Farmhand #1 (Published by Image Comics; Review by Matthew Sibley; ‘Rama Rating: 8 out of 10): Do you reap what you sow? Are you just a branch on a family tree of woe? These are the questions being considered from the outset of Farmhand, the new series from writer-artist Rob Guillory, Taylor Wells and Kody Chamberlain. An appropriate dream sequence jolts Zeke Jenkins awake on the day that he’s taking his family to the farm run by his own father, only it’s more advanced than usual – genetic interweaving is now a core part of farming at the Jenkins Family Farmaceutical Institute. There’s also a more sinister B-story lurking in the background alongside hints at existing family tension and past events, all of which serves to suggest an already established history. Guillory has an immense amount of control on this world, right down to the background gags, wrangling the various aspects together into a well-paced package. What’s most unnerving is how Wells’ colours in the B-story feel more natural, everything about the Jenkins’ visit seems too saturated, as if the brightness has been intentionally dialled up. These sequences begin to unearth what’s really going on, while the rest of the issue suggests there’s a lot more to be dug up over the series’ course.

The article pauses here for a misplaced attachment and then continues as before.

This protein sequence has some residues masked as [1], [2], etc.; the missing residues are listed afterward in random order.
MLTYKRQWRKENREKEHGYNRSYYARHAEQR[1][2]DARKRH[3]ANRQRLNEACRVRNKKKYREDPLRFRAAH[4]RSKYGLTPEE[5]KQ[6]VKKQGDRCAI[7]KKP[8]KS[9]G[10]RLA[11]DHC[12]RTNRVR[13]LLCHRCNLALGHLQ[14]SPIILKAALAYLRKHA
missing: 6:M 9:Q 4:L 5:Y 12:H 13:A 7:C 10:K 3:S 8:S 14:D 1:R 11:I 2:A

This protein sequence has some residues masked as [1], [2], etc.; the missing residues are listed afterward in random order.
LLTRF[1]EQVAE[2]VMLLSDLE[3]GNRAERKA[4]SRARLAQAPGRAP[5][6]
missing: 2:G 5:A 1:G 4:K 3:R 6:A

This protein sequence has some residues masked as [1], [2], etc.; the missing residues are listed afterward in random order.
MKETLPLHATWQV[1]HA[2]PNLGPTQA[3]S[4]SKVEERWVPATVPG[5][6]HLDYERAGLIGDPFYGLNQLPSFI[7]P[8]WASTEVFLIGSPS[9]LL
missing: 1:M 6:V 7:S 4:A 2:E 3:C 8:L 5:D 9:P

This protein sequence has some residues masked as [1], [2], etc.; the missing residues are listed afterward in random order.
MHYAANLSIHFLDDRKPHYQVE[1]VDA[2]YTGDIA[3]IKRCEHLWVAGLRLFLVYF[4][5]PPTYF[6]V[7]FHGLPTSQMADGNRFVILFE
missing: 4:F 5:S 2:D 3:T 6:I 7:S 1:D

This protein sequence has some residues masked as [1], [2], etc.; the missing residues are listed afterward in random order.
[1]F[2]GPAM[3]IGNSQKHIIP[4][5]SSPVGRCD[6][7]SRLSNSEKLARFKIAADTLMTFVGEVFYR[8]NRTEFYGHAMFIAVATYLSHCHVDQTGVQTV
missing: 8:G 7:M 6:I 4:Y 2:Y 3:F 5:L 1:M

Darth Vader #18 (Published by Marvel Comics; Review by David Pepose; ‘Rama Rating: 10 out of 10): Man, is this a fun Star Wars comic. Alone and weaponless on a hostile planet, Darth Vader is being hunted a pack of Imperial soldiers… and watching these two groups stage a war of attrition winds up being a deeply satisfying event, thanks to writer Charles Soule and artists Giuseppe Camuncoli and Danielle Orlandini. First off, this issue really showcases Camuncoli’s greatest strength — his sense of composition, as his layouts tee up some real home runs for Orlandini’s inks to knock out. (Seriously, beyond some minor differences in the way she inks faces, I would never have known it wasn’t Camuncoli behind the wheel.) But Soule just paces this issue perfectly, complicating Vader’s guerilla counterattack by inches, with a final twist that’s a superb punchline. If you’re looking for the most badass Vader book you’ve ever seen, pick this book up pronto.